I thought I felt my voice shaking the entire time, but I was also very excited for the final presentation. It was very helpful to complete a timed run-through of my presentation for my team. We even sent drafts of our presentations to each other prior to “dress rehearsal” the week before official presentations with The Swag stakeholders. I was able to work out glitches or design flaws which I would have never picked up on. After staring at the same presentation for so long, my brain knew what I was trying to say or how it was meant to look. Although the members of our team presented very different design prototypes, it never felt like a competition. Because we wanted each other to succeed, we worked out any flaws well before our final presentation.
The Swag stakeholders took note at all of our hard work and had very strong positive feedback for each of us. I had a few questions about my design decisions from the Swag stakeholders. I thought these would make me nervous, but we had done such extensive research and so much time preparing that I had very logical and confident answers for every piece of my prototype. The most exciting part is that we saw our recommendations come to life as they were implemented on The Swag’s official website!
Enrolling in the UX upskiller course with Harness was one of the best decisions I have made. Working so closely with a team, I’ve remained in contact with some of them, and I know these intelligent individuals will remain invaluable connections throughout my career. Although I practice as an occupational therapist full time, I have brought skills learned through UX design to my clinical work. I work a lot with patients who have experienced significant cognitive decline. As a result, they don’t always see the world as others might. I have taken my learned design skills to adapt programs in order for patients to navigate apps or even table-top games more independently and easily. As during the research phase of my UX project, I am reminded to ask my patients to verbalise their thought process, where able, as they complete tasks. It has helped me develop better relationships for the intervention process as my patients have stated they feel as though they’re being listened to and understood rather than being assessed or tested. Whether or not you’re looking to pursue a career in UX design, universal skills are learned and developed which I’m positive will assist in moving forward in any profession.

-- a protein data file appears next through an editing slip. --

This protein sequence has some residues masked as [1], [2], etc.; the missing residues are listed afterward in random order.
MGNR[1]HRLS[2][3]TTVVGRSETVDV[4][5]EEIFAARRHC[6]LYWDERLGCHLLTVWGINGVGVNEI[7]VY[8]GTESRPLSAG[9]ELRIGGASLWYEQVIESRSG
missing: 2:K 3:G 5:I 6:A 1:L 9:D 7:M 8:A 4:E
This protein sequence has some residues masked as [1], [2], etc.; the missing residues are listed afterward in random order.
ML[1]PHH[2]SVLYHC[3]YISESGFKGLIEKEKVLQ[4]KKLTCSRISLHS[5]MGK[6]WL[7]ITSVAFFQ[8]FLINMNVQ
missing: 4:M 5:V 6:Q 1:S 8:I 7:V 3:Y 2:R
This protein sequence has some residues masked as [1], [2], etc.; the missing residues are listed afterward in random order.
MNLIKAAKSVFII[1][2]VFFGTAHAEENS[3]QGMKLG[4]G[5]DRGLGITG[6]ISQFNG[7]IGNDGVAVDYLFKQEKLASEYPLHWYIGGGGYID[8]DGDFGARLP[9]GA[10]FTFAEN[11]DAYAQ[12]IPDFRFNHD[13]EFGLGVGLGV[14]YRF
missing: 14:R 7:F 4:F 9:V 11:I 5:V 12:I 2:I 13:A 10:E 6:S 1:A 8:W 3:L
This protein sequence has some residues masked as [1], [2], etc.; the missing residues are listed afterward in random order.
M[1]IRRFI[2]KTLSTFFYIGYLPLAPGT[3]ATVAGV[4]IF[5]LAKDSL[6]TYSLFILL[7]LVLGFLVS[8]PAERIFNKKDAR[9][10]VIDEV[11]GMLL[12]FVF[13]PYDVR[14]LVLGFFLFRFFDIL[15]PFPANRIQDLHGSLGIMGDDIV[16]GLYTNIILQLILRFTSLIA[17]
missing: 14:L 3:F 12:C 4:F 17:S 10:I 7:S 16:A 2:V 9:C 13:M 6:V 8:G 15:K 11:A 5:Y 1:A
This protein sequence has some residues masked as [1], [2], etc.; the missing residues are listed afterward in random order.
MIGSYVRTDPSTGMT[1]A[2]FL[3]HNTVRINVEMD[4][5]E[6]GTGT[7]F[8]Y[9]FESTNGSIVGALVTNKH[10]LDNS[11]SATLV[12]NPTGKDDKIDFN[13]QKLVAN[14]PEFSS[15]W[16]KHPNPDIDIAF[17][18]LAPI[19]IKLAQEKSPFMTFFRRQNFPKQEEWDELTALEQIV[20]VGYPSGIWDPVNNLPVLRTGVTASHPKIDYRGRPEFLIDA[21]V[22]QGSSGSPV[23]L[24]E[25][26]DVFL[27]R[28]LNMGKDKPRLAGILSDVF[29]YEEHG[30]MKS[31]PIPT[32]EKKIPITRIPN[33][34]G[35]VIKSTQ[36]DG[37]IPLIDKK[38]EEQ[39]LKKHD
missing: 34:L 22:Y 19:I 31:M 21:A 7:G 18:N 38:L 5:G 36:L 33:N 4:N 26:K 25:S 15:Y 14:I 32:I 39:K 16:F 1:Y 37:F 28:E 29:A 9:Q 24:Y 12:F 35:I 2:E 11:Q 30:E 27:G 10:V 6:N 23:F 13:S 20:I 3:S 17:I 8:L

At the conclusion of the project, Bern was assessed for the skills she demonstrated during the 9 week project. These were certified and co-signed by Harness Projects and The Swag to acknowledge the great work she achieved on the project.
Follow Bern’s footsteps and check out our Upskiller UX Course